Street signs and house addresses must clearly posted, and roads must be able to accommodate busy traffic. While fire engines and other emergency equipment are trying to drive into your area, you must be able to escape in your car with your family and valuable personal possessions.

Street Signs and Addresses:

Proper identification of your home is essential. Remember, during a major wildfire, firefighters from throughout the state arrive to assist local firefighters, and they will rely on clear street signs and addresses to find your home.

Your street name and address should be printed in reflective letters and numbers that are at least 4 inches tall on a contrasting color and reflective background. They should be made of fire resistant materials and visible from all directions of travel for at least 150 feet.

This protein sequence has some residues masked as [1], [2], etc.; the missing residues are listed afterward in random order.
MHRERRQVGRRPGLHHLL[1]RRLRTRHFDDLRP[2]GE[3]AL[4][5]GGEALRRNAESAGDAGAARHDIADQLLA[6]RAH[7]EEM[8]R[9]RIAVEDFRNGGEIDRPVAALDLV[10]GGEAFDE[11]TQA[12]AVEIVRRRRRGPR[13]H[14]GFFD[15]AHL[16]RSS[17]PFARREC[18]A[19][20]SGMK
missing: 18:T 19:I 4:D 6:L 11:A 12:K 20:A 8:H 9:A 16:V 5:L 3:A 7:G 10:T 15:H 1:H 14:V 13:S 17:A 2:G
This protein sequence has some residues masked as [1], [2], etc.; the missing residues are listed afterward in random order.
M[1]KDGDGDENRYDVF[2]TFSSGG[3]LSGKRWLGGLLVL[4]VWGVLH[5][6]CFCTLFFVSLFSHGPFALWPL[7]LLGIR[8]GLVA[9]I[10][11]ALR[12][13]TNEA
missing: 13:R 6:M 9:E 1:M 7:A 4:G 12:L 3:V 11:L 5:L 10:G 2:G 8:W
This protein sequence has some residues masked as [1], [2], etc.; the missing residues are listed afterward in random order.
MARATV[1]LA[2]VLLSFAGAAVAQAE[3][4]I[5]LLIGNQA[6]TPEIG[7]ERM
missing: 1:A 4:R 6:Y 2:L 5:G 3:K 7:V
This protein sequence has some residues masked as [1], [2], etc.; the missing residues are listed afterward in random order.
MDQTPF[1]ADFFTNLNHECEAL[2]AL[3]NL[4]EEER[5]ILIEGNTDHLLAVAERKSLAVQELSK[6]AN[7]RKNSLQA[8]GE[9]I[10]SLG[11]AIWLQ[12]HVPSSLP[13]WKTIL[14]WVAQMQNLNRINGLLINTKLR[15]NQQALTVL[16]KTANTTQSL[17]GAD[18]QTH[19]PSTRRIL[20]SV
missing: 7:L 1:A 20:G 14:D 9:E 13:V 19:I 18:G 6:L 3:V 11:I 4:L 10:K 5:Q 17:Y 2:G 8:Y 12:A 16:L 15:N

Each of the streets and roads in your area should be labeled, and each should have a different name or number. In addition, your home should have its own house number, which should be in numerical order along your street or road.

If your house is set back from the street or road, post your address at the entrance of your driveway. In situations where more than one home is accessed off a single driveway, all addresses should be posted at the street and each appropriate intersection along that driveway.

Access to Your House:

Even if your street and house are clearly identified for firefighters, precious time can be lost if they have difficulty getting to your house. Narrow roads, dead-end streets, steep driveways and weak bridges can delay firefighters or prevent them from arriving at all. REMEMBER, fire apparatus are much larger & heavier than your family car or truck.